- [Total: 8 Average: 2]
- Directed By: Ron Shelton
- Written By: Robert Souza, Ron Shelton
- Release Date: June 13, 2003
- Domestic Distributor: Sony
- Cast: Harrison Ford, Josh Hartnett, Lena Olin
Box Office Info:
|Budget: $84.7 million||Financed by: Revolution Studios; Sony|
|Domestic Gross: $30,940,691||Overseas Gross: $20,201,968|
Revolution Studios financed Hollywood Homicide and the budget was reported at $75 million during release, but after Revolution shuttered and their library went for sale, the actual cost was listed as $84.7 million. Revolution had a financing slate deal with Sony, which would contribute 42.5% of the budget and 100% of the marketing costs. Joe Roth had landed one of the greatest studio deals ever with Sony, who had more to lose on each project than Roth’s Revolution — and he had originally envisioned his company making filmmaker friendly fare with A-listers and then squandered Revolution’s reserves on mostly bullshit movies, like Hollywood Homicide. This hack project also wasted the gifts of writer/director Ron Shelton (Bull Durham, White Men Can’t Jump), who would not direct another picture until the pathetic geezer comedy Just Getting Started (2017).
Revolution Studios had a disastrous 2003 and by the end of summer Revolution head Joe Roth told the Wall Street Journal the huge failures of Gigli, Hollywood Homicide and Tears of the Sun were “humiliating.” More expensive flops continued in 2003 for Revolution with The Missing and Peter Pan. Hollywood Homicide ended as a loss near $70 million and Gigli, Tears of the Sun and Peter Pan also joined its ranks as one of the biggest money losers on record.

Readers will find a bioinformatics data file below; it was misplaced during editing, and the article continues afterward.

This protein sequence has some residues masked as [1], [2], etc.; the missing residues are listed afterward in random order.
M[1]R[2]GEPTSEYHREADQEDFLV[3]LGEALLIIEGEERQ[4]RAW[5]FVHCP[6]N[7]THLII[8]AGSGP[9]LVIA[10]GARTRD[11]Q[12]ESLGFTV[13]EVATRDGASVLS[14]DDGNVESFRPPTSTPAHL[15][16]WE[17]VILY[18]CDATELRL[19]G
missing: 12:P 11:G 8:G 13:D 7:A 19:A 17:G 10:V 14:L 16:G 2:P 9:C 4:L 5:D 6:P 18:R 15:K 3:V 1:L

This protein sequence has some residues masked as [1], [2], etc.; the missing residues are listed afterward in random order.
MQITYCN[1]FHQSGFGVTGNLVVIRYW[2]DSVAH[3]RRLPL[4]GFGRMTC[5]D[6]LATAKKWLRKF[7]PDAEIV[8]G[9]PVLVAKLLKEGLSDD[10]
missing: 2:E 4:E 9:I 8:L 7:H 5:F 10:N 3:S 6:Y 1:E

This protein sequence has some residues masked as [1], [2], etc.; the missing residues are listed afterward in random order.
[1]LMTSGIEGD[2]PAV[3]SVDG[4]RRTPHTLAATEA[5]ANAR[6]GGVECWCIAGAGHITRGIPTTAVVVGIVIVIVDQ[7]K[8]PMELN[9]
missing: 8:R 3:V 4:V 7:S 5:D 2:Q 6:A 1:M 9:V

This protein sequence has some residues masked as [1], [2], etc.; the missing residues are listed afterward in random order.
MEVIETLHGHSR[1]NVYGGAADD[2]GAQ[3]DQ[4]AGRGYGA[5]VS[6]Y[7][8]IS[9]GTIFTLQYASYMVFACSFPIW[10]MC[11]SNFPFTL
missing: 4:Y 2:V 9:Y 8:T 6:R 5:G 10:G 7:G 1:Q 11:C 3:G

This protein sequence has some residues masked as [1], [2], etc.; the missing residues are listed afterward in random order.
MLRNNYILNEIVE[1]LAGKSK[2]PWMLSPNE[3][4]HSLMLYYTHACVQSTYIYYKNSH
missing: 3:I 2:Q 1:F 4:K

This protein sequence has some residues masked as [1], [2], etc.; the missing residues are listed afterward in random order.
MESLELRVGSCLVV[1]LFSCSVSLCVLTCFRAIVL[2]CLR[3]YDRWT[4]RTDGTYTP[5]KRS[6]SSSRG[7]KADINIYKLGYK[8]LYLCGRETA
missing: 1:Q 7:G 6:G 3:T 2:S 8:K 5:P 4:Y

Hollywood Homicide underwent heavy reshoots and surgery after poor test screenings. Sony initially set the release date for August 8, but moved it forward to June 13. The studio set nationwide sneak previews to spread word of mouth in 766 locations the weekend before its release on Saturday and reported 70% capacity. This turkey was Harrison Ford’s follow up project to the box office disaster K-19: The Widowmaker and after its failure he remained off screen until the flop Firewall (2006).
Reviews were mixed to poor and Hollywood Homicide was tracking for a high teens opening. It bowed against Rugrats Go Wild and Dumb and Dumberer: When Harry Met Lloyd and came in below expectations with just $11,112,632 — placing #5 for the weekend led by the holdover Finding Nemo. Hollywood Homicide declined 46.6% in its second frame to $5,930,260 and fell 48.4% in its third session to $3,061,550 and then promptly lost most of its theater count. The domestic run closed with $30,940,691.
The film was dud overseas, grossing just $20,201,968. The worldwide total was $51.1M. Sony would see returned about $28.1M after theaters take their percentage of the gross, which would not even cover P&A expenses or any of the budget.